It must be a helpless feeling to be a young NFL player and have to sit out two-straight years with injuries. As former Houston Oilers head coach and Chuck Noll nemesis Jerry Glanville once argued, the NFL stands for “Not For Long.”
There are other sayings, such as “You can’t make the club in the tub” but they all describe the harsh realities of trying to make it in the NFL when you’re physically unable to show what you can do. And it’s possible Senquez Golson, the third-year corner out of Ole Mississippi who the Steelers selected in the second round of the 2015 NFL Draft, has heard them all by now.
Senquez Golson arrived to Pittsburgh two seasons ago and, before even taking his first training camp rep, was being counted on heavily by the Steelers coaching staff to come right in and assume the role as the starting slot corner.
Unfortunately for Senquez Golson, he never did get to take that one training camp rep in his rookie year, as an offseason shoulder injury ultimately required surgery and shelved him for the all of 2015.
- Fast-forward to last summer around this time; expectations were still high for Golson to boost a struggling Steelers secondary.
While the more cynical segment in Steelers Nation (OK, it was this site) wondered aloud if Senquez Golson might not end up as this generation’s Kris Farris, as head coach Mike Tomlin and his staff were clearly counting on incorporating Golson into the Steelers defensive backfield heading into 2016. But while Senquez Golson did participate in training camp last season, it amounted to the proverbial cup of coffee, as he suffered a foot injury barely a week after reporting to Latrobe, Pa.
- Senquez Golson was diagnosed with a Lisfranc sprain, an injury that would ultimately require him to have surgery for a second-straight season.
Although the Steelers kept Golson on their 53 man roster at the start of the season with hope that he might some time in November, Pittsburgh placed Senquez Golson on Injured Reserve and missed his second straight campaign.
That’s Golson’s story.
Steelers Secondary has Moved on in Golson’s Absence
The story of the Steelers secondary while Golson has sat out two years in a row has been many more draft picks added to the mix–including cornerback Artie Burns (first round) and safety Sean Davis (second round) last year; and Cameron Sutton (third round) and Brian Allen (fifth round) this past draft.
The story of the secondary has also been improvement, as Artie Burns and Sean Davis eventually assumed starting roles as the 2016 campaign rolled along and helped a passing defense improve to 16th in the NFL after finishing 30th one season earlier.
Regarding Cam Sutton and Brian Allen, like with most new draft picks, optimism has abounded this offseason, especially after both players made decent showings in rookie camp, minicamp and OTAs.
Yes, it must be quite disconcerting for a young player to have to sit on the sidelines, while other youngsters playing the same position are either now producing in the NFL or are drawing praise from their coaches and even the fans.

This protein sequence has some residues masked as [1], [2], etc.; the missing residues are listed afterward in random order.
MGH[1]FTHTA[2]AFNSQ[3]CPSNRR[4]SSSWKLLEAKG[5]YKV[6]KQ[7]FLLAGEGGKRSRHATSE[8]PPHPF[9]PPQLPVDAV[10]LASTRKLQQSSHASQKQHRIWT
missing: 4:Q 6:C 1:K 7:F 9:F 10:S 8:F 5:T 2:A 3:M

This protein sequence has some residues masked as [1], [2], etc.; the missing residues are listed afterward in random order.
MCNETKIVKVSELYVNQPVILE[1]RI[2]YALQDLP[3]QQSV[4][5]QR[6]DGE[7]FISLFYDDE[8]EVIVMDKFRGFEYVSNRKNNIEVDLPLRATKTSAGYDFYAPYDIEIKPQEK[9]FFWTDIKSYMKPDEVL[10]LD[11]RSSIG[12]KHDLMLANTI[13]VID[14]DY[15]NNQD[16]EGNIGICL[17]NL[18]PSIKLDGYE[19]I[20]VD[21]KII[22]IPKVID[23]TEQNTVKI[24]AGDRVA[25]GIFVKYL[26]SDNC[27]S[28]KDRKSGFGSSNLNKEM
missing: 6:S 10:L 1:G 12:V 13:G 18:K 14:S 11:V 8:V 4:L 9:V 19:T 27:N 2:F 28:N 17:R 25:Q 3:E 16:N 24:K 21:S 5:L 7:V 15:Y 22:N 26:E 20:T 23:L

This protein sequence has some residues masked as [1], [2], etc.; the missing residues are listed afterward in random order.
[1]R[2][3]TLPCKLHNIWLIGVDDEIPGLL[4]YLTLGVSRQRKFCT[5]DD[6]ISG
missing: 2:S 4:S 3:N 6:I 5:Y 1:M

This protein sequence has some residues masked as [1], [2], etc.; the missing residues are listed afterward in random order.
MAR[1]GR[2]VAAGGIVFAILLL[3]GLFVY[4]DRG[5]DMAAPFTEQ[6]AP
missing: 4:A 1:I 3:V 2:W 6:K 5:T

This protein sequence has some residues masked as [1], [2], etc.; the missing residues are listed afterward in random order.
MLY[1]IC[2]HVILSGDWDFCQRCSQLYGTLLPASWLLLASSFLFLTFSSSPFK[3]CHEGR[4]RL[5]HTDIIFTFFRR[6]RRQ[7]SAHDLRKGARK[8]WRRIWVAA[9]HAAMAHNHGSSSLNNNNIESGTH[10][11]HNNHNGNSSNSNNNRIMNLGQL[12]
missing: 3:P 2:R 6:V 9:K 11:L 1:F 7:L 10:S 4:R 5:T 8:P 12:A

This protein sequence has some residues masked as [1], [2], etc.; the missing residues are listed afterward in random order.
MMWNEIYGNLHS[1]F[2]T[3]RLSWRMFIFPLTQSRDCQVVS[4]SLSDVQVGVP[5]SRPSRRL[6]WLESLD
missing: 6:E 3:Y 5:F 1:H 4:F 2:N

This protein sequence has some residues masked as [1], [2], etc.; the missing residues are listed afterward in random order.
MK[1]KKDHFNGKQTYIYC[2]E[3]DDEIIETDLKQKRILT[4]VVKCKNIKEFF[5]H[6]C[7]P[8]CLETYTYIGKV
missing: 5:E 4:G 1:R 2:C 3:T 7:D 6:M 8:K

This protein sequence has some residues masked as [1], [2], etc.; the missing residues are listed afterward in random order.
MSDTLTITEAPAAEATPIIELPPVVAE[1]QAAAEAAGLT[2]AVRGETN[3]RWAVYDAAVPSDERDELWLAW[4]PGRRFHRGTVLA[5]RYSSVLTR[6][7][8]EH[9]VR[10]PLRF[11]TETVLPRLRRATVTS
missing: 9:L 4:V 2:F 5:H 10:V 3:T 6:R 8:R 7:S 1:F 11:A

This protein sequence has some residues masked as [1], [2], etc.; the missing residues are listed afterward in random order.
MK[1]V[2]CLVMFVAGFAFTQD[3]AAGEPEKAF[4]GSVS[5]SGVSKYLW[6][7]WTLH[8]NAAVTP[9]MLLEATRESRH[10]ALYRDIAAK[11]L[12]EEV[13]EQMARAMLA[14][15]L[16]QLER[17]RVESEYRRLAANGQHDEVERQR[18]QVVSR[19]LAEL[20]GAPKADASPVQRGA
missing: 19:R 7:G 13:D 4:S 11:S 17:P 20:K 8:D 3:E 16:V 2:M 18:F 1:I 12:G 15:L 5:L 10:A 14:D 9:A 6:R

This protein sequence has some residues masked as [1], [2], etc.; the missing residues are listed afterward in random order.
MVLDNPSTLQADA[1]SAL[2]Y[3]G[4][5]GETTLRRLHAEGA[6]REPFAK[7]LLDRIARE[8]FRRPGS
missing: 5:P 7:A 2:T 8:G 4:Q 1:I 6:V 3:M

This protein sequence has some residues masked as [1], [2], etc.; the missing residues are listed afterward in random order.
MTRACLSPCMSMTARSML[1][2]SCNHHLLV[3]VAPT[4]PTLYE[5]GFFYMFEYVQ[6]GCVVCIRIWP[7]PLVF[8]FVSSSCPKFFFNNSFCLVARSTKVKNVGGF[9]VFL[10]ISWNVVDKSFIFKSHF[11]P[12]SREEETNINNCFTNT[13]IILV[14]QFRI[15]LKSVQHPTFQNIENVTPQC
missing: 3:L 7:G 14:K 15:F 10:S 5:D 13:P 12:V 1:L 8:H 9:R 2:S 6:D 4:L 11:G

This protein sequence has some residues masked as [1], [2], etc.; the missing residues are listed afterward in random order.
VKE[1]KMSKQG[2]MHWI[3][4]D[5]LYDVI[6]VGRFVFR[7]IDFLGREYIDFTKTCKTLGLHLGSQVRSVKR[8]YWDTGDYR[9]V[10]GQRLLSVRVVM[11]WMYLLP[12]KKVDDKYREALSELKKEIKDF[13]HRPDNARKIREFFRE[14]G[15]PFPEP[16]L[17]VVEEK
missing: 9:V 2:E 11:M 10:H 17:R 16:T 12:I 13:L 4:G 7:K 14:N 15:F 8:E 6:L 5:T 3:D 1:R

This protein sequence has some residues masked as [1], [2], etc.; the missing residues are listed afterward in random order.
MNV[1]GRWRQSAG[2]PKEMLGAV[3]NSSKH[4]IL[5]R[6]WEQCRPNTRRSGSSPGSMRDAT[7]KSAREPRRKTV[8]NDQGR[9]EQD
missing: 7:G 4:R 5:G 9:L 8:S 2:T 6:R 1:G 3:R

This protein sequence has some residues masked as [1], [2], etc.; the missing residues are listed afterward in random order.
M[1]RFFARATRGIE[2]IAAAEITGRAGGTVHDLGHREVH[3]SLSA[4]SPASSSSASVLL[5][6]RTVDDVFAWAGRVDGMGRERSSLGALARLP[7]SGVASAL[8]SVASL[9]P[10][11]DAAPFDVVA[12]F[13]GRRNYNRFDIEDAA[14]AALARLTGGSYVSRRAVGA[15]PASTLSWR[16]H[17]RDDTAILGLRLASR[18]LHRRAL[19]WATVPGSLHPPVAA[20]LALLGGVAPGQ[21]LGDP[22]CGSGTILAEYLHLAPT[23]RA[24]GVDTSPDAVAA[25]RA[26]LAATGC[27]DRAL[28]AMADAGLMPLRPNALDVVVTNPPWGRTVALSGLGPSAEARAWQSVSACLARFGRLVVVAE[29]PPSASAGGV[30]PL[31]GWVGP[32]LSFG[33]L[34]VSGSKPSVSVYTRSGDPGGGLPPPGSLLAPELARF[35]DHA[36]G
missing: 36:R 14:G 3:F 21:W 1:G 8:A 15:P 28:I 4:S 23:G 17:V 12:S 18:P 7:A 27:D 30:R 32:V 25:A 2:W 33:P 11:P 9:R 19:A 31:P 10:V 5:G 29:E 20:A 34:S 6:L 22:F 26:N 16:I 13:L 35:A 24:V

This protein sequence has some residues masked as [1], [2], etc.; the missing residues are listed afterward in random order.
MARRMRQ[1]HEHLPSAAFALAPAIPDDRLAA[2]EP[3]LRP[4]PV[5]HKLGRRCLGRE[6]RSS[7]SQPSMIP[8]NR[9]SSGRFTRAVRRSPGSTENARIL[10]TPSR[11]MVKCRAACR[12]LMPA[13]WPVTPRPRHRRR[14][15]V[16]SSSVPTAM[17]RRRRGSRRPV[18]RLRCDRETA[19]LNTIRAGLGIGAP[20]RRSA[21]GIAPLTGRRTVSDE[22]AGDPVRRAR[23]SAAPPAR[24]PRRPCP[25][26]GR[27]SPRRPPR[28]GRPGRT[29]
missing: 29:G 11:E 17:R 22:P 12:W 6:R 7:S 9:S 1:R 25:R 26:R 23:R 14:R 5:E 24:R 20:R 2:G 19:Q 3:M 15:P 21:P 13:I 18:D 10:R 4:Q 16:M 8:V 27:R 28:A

- What might be even more troubling for Golson is that his bosses — especially general manager Kevin Colbert–may be ready to move on.
“Through no fault of his own, he has been injured two years in a row,” Colbert told the Pittsburgh Post-Gazette’s Ed Bouchette in a story published on May 24.“And in all honesty, I worry about a defensive back coming off a foot injury because you don’t know what he’s going to be like and we won’t know until we get into OTA’s and mini-camps and things of that nature.”
Not the greatest vote of confidence from a man whose opinion counts more than anyone’s except for maybe Mike Tomlin’s.
But if Senquez Golson is indeed healthy, the opportunity is certainly there for him to become a factor in the secondary.
How Senquez Golson Can Contribute in 2017
Yes, Ross Cockrell appears to have the corner spot opposite Burns locked down. Yes, William Gay is still around as the wily old veteran, while journeyman Coty Sensabaugh was added to the mix as a free agent this offseason.
However, despite starting 15 games–including many at the slot position–it was believed Gay’s play began to slip as the 2016 campaign drew to a close. As for Coty Sensabaugh, after five years in the league with three different teams, what you’ve seen from his so far is probably what you’re going to get moving forward.
In other words, those veterans don’t have upside, whereas Senquez Golson, who came to the pros after a decorated college career at Mississippi that included 10 interceptions and being voted a first-team All-American in his senior season, does.
It is true you make similar statements about both Cam Sutton and Brian Allen, but the difference with Senquez Golson is that, while he has missed his first two seasons, he has had the benefit of attending meetings and learning defensive coordinator Keith Butler‘s playbook and system.
- Are mental reps in the classroom more beneficial than physical reps on the practice field?
Probably not, but having two years of knowledge should definitely put Senquez Golson on a more solid ground than the incoming class of rookies. “At this point, the only thing I’m missing is in-game experience,” Golson explained to Ed Bouchette, “I pretty much have the basics down. I don’t feel any hitch, no falloff, nothing like that.”
- Senquez Golson later added: “Healthy, I’m still the same guy they drafted.”
If that is the case, it would certainly be premature and short-sighted for anyone to write Senquez Golson off as a potential contributor to the Steelers secondary in 2017.